Wind Driven Fires Part 1

Check out the video above and pay real close attention to the fire behavior.

These tests were conducted as a result of some LODD that had strange conditions that were not typical in high-rise fires. NIST conducted the studies with the assistance of FDNY and Chicago FD.

The clip in the upper left is of a bedroom and normal furnishings and an average fire load for this type of apartment.

The upper right shows the same unit, but down the a hall in the kitchen area.

The lower left shows the stairwell and the lower right is the outside of the apartment room with thermal imaging.

This test shows how an apartment fire turns into a blow torch when the fire room window fails or is vented by crews. The wind blowing into the apartment creates a blow torch effect making conditions untenable.

Watch the temperatures and the velocity of the heat and fire. At around 2:20 the window fails and all hell breaks loose.

The temperature is a a thermometer imbedded in the concrete wall for the thermal view.

This is some dangerous stuff and I will post more on this and the changes that are being suggested for high rise fire tactics.

But, this phenomenon is not isolated to high rise structures. We need only to look at the fire in Houston last year that claimed the lives of two firefighters and the Kyle Wilson LODD in Prince William County to see how residential fires are affected by wind.

Stay tuned and stay safe. More on this soon. For additional details and videos go to the NIST website at fire.gov.

1 Comment

Leave a Reply

Your email address will not be published. Required fields are marked *

background image Blogger Img

Jason Hoevelmann

Deputy Chief/Fire Marshal with the Sullivan Fire Protection District, a combination department, and a career firefighter/paramedic with the Florissant Valley Fire Protection District in North St. Louis County.

FE Talk: Humpday Hangout

Comments
Tim Westlake
How Dare You!-We Can No Longer Tolerate Incompetence!
Steve. Thank you. I to am a Training Officer both in the NYS Department of Corrections as a FBTI and as a CFI/MTO and Lieutenant of a 60 member Volunteer Department. I to do not train enough. I agree with everything you said. My biggest problems are also not the few but the many. As…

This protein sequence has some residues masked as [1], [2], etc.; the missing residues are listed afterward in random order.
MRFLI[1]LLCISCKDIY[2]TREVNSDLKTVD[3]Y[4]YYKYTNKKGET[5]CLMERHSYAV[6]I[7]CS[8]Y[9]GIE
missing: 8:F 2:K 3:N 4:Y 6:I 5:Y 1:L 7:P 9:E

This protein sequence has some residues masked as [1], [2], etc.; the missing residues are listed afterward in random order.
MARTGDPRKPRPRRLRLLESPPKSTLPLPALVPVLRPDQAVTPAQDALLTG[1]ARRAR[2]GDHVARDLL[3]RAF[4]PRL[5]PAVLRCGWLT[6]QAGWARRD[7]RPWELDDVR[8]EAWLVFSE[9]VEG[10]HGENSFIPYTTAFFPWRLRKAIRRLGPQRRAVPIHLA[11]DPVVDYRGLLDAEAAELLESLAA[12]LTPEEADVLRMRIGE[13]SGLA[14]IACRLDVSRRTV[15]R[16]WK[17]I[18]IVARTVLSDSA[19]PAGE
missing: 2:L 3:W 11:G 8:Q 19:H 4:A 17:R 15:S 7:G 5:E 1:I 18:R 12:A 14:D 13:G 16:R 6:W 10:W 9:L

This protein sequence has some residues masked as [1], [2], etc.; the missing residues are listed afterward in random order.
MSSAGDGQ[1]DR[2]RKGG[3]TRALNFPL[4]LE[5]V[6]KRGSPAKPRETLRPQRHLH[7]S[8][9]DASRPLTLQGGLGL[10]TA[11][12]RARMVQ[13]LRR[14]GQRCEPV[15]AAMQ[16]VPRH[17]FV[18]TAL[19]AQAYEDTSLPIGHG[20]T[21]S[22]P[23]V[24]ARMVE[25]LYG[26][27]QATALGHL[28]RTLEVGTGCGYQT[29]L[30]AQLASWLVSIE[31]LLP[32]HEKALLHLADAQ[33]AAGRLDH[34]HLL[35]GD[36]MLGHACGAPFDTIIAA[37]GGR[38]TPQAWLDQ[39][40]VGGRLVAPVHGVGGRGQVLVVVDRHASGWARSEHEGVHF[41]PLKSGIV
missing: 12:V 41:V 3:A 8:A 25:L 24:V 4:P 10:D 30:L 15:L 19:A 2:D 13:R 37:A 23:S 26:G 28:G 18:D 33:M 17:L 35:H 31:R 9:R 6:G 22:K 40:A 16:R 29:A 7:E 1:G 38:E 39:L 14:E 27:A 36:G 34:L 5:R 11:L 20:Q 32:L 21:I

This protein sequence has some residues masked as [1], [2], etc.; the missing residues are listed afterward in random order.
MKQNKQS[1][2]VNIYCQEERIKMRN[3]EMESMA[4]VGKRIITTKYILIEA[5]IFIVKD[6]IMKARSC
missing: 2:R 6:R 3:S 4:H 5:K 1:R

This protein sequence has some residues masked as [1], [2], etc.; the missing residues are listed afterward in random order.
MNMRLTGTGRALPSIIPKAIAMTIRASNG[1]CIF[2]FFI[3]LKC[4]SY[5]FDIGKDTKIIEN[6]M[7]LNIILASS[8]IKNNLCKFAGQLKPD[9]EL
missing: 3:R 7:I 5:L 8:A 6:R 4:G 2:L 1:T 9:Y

2015-08-18 03:25:36
Mamamaggie
How Dare You!-We Can No Longer Tolerate Incompetence!
I totally agree with your comments regarding training and preparation I want to know the person standing next to my son / sons are capable of fighting a fire with knowledge dedication and standing shoulder to shoulder with a motto of " no man left behind " the only safety line you have to getting…
2015-07-04 02:13:54
Jeff
How Dare You!-We Can No Longer Tolerate Incompetence!
Amen.
2015-07-04 00:04:50
Ryan Huffman
How Dare You!-We Can No Longer Tolerate Incompetence!
I am a volunteer lieutenant in a rural department and I work full time on a medic unit. This article is very powerful and was a very good read. I love to train and train harder everyday that I'm at work or at the volly house and when I'm not there I'm constantly reading articles…
2015-07-03 13:19:23
Kevin Hurl
How Dare You!-We Can No Longer Tolerate Incompetence!
Too True, I am a big fan of the saying "you can never train to hard for a job that kill you" Well said and I'll copying the link to this to our brigade Facebook page.
2015-07-01 22:40:09

Jason Hoevelmann's Discussions

/* Removes Buzzboost Logo (MBT) */ div #creditfooter{ display: none; }
Follow Jason Hoevelmann

AFFOWE Calandar

February 2010
M T W T F S S
« Jan   Mar »
1234567
891011121314
15161718192021
22232425262728

FireEMS Blogs eNewsletter

Sign-up to receive our free monthly eNewsletter

LATEST FIREFIGHTER NEWS

HOT FORUM DISCUSSIONS

LATEST ON FIRE ENGINEERING

FEATURED DISCUSSIONS